The Philadelphia Phillies and the rest of Major League Baseball could be ready to yell “Play Ball!” and begin the 2020 regular season as early as the first week in July. That according to a report this week from insider Ken Rosenthal of The Athletic.
Commissioner Rob Manfred and key members inside his office have worked up a detailed plan. This will reportedly be submitted to the MLBPA (Players Union) this coming week following anticipated approval from the game’s owners during a conference call to be held on Monday.
“I think it’s going to happen,” one major-league executive said Wednesday per Bob Brookover at The Inquirer. “There is still a lot to be ironed out.”
There remain any number of hurdles to actually playing, of course. First, the owners must approve on Monday. Then the players would need to sign off. You can anticipate that there will need to be some negotiation involving the specifics proposed by the league.
Getting the players to sign off on a proposal that involves further pay reductions could prove a first major hurdle to getting a plan approved. If the regular season is half the length it would normally be, and with no fans to provide ticket and concession revenues, there would be a major financial hit to owners. They would almost certainly want to pass some of the burden on to the players.
Evan Drellich at The Athletic addressed this issue this past Thursday:
“As MLB zeroes in on a proposal for a return to play in 2020, the commissioner’s office and the Players Association differ on one vital point: what the sport’s revenues will look like without fans in the park.”
“The sport’s books are not publicly available, making assertions about how much a team makes — or loses — difficult to verify. The league shares some financial data with the union, which the union has the right to challenge, but those numbers do not represent the entire picture. For example, the league and teams do not share details of their media deals with the union.”
For their part, the players appear to feel that even though the owners are taking a financial hit, the players will be the ones out their actively participating amidst a pandemic and taking an even small medical risk.
“It goes back to not having fans in the stands,” MLBPA executive board member and New York Yankees catcher Chris Iannetta said in a phone interview per Jesse Rogers at ESPN. “If there’s no fans in the stands, there is an intrinsic risk that players are going to undertake. There is an intrinsic risk that support staff and coaches are going to undertake, and we should get fairly compensated for taking that risk for the betterment of the game and the betterment of the owners who stand to make a huge profit off the game.”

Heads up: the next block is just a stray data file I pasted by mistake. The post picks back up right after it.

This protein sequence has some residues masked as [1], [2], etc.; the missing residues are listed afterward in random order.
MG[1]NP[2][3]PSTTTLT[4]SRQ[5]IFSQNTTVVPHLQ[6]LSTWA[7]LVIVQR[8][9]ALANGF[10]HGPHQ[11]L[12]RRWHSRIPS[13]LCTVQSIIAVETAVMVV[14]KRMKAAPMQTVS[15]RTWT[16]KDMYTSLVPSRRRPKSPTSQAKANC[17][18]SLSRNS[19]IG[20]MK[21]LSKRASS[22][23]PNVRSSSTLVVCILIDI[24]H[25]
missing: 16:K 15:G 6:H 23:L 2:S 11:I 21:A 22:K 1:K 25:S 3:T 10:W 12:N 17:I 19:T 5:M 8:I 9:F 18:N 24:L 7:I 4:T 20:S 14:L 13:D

Even after the owners and players both finally approve a deal, which could happen within the next week or two, the next step would be ensuring that games can actually take place as the proposal anticipates, in home ballparks.
While many states have begun to open up for business, many others remain closed, some already committed to remaining closed through early June. It appears that MLB would like to open a 2-3 week spring training period in mid-June. The situation at that point in places like New York, Pennsylvania, and California will greatly affect the ability of some teams to make that happen.
Joel Sherman at the New York Post points out that “Canada, for example, currently has a mandatory 14-day quarantine for anyone entering the country and, thus, Toronto would have to likely play its games in its spring home in Dunedin, Fla.”
The medical situation involving the COVID-19 pandemic has eased in May, as expected. It will never go away entirely, and may not be completely controlled for another year or more. If that is the case, people are going to have to live with some negative outcomes, just as they do with the flu each year. To date, roughly 79,000 people have died in America from the coronavirus while as many as 62,000 have died from the flu.
Assuming the preliminary hurdles are cleared, here are some of the highlights per Rosenthal which are anticipated to be included as part of the MLB plan:
- Regular season beginning early July with approximately 78-82 games.
- Regionalized schedule. Phillies would face teams only from the NL East (Braves, Mets, Marlins, Nationals) and AL East (Blue Jays, Orioles, Rays, Red Sox, Yankees.)
- Playing in as many home parks as possible. Teams unable to open in their cities temporarily would relocate, either to their spring training sites or major-league parks in other parts of the country.
- No fans, at least at the beginning of the season and for the bulk of it. Television/radio/internet broadcasts not really addressed at this point, but certainly assumed.
- Rosters expanded to as many as 50 players. With the potential of Minor League Baseball not playing at all, a number of top prospects would be available to bolster MLB clubs.
- Expanded playoffs with as many as seven teams from each league advancing into the postseason rather than the current five.
While hurdles remain as stated, officials from within the game at all levels are beginning to take the responsible step of planning for some type of season. Whether it actually comes off remains to be seen, but hope seems to be greater with each passing week.